**Instantaneous velocity
= What your speedometer says and what direction you are going at that
instant.**

Oh, Oh…lots of apparently new concepts at once…but don't worry, they aren't that new…first of all:

What is displacement? Image you walk from one corner of your living room to the diagonally opposite corner. You could do this by walking straight from one corner to another, or you could follow the walls, or you could zig zag and pirouette about until you got there. In all cases, the displacement would be the same: the straight line distance from where you started to where you ended up.

Notice that the displacement, together with the words "start" and "end" define a direction (let North be towards the top of the page, and East be to your right). If the length of the displacement is 30 feet, and the time of travel is 10 seconds, then your average velocity is:

**V** = 30 feet/second
**North-East**.

Next, consider a very small piece of the path (the shaded section)

As shown by the arrows at right above, you were headed in different directions at different times. A speedometer attached to your belt would tell you your speed. A compass could tell you what direction you were headed. Both those bits of information define your instantaneous velocity.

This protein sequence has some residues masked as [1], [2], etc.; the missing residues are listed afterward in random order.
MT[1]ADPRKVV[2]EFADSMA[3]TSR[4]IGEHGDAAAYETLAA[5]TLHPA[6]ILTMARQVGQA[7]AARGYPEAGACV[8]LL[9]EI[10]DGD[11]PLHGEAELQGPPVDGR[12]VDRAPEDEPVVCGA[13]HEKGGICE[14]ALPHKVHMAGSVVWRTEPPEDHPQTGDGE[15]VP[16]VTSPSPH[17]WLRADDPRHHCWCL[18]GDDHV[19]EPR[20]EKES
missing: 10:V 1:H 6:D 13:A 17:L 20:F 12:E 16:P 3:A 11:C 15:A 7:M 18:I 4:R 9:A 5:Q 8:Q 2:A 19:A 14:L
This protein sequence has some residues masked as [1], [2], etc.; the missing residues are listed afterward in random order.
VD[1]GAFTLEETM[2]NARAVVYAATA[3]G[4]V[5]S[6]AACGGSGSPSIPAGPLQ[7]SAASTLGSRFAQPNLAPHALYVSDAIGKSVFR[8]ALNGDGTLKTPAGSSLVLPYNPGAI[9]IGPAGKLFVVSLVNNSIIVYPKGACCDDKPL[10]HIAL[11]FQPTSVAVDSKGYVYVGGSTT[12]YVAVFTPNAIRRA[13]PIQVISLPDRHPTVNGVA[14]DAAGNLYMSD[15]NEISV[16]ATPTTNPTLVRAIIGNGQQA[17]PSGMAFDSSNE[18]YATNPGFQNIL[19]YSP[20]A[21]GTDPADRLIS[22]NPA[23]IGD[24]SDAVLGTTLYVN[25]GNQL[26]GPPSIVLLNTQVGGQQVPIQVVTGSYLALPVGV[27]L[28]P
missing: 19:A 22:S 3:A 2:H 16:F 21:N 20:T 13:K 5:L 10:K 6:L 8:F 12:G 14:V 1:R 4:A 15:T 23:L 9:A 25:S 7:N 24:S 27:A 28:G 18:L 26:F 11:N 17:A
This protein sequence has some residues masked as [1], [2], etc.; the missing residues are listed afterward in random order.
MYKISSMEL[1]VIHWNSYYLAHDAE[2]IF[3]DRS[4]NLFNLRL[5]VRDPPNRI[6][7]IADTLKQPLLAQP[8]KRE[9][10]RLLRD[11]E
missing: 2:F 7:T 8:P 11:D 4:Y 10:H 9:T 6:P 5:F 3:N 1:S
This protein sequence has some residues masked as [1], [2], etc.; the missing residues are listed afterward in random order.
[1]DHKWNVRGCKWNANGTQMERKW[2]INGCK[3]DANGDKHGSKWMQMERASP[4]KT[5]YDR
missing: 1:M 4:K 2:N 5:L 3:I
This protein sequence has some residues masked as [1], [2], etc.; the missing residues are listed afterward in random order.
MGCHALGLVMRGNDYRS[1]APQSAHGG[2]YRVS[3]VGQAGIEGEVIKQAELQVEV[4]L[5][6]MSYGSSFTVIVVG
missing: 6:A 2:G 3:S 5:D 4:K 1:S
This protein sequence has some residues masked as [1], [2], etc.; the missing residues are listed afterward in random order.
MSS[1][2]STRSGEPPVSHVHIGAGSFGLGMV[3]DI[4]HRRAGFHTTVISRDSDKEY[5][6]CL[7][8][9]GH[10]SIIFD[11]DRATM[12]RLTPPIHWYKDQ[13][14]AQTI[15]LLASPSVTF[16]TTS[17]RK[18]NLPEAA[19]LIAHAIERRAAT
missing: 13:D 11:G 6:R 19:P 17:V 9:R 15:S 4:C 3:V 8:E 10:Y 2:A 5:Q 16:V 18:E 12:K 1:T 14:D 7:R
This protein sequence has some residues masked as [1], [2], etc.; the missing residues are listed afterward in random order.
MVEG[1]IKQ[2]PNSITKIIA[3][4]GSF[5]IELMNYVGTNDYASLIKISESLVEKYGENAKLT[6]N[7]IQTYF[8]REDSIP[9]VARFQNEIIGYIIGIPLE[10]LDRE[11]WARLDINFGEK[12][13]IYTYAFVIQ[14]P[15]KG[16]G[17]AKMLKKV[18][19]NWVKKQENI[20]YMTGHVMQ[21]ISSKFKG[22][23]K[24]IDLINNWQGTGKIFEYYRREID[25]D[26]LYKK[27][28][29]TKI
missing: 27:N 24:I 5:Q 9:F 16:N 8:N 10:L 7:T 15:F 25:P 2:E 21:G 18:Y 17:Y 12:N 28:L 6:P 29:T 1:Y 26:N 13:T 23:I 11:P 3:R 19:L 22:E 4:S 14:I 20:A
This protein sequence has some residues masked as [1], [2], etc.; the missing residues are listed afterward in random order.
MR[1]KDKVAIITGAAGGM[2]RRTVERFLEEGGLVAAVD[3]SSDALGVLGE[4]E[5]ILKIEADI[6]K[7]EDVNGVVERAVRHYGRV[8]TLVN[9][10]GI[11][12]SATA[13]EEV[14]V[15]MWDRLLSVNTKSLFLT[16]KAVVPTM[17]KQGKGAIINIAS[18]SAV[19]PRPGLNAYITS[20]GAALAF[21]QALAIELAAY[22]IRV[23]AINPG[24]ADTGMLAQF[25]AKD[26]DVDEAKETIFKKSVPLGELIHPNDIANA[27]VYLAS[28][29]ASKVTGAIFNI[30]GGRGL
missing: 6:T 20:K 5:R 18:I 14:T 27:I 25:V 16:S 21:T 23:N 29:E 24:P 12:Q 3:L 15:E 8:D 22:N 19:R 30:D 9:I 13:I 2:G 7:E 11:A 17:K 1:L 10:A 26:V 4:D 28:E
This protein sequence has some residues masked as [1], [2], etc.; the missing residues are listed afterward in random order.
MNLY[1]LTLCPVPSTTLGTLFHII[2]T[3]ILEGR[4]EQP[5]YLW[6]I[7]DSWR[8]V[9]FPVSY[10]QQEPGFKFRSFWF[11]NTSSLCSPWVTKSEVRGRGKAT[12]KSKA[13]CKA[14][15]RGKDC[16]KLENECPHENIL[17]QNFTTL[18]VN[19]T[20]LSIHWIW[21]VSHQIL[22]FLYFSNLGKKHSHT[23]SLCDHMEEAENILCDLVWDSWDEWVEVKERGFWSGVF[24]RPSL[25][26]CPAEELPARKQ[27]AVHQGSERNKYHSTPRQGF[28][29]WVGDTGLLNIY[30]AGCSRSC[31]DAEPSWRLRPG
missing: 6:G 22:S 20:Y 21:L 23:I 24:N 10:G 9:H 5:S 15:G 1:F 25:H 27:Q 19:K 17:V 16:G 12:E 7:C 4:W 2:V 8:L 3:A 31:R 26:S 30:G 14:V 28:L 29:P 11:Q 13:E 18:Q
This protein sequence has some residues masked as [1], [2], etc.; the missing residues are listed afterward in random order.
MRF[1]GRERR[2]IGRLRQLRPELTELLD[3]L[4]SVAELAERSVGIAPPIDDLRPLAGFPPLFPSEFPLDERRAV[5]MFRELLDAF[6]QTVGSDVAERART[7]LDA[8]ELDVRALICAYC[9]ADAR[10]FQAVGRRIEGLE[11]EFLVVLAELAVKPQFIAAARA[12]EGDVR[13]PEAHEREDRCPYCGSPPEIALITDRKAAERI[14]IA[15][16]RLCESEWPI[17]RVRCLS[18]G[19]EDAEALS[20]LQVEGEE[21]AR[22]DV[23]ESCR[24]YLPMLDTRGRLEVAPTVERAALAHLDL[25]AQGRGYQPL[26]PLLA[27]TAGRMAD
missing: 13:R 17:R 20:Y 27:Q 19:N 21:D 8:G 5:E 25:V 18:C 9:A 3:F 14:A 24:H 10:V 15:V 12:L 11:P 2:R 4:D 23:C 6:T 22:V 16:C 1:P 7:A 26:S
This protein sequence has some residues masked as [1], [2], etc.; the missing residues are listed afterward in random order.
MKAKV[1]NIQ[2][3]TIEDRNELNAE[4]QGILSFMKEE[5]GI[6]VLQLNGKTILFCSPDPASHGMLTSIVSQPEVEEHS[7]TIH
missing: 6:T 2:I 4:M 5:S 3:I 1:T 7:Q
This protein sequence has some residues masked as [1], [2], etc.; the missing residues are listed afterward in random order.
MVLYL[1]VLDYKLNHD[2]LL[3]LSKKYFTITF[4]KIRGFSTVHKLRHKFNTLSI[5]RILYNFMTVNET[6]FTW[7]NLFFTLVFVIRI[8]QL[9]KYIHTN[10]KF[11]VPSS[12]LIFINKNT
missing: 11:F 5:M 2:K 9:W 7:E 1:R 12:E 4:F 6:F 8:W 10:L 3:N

Question 1: What is the relation between instantaneous velocity and average velocity?

Let see if you can put it all together with this problem:

Question 2: Marty the mountain man, and Jake the dog hike a trail in the Sierra Nevada Mountains.

They hike from the trailhead to Cherry Lake, a straight line distance of 5 miles due east. Jake, being a happy dog, runs back and forth so that he actually covers a total distance of 20 miles by the time they both arrive at Cherry Lake 2 hours later.

- What was Marty's average speed?
- What was Jake's average speed?
- What was Marty's average velocity?
- What was Jake's average velocity?

Now this may not seem like the most exciting concepts you have ever seen, so let me try to wow you with some speeds (I'm sneaking some units in here as well):

Continental
drift: 2 mm/year (1mm = one millimeter = 10^{-3 }meters)

Walking speed: 3 miles/hour = 4.4 feet/second = 1.3 m/s

(1m = 1 meter, s = seconds)

Driving speed: 60 miles/hr = 100 km/hr = 88 ft/s = 26 m/s

Orbital speed (near Earth orbit) = 8 km/s = 17,000 miles/hr

Earth's speed around the sun = 30 km/s

Speed of light = 300,000 km/s = 186,000 miles/s.

As you can see, there is quite a range of speeds in somewhat familiar phenomena. While there is no limit to how slowly something can travel, there is an upper limit: the speed of light. We will discuss why this is much later. In the mean time, lets use the definition of average speed to explore a familiar relationship between speed and distance:

Total Distance = average speed x time.

d = vt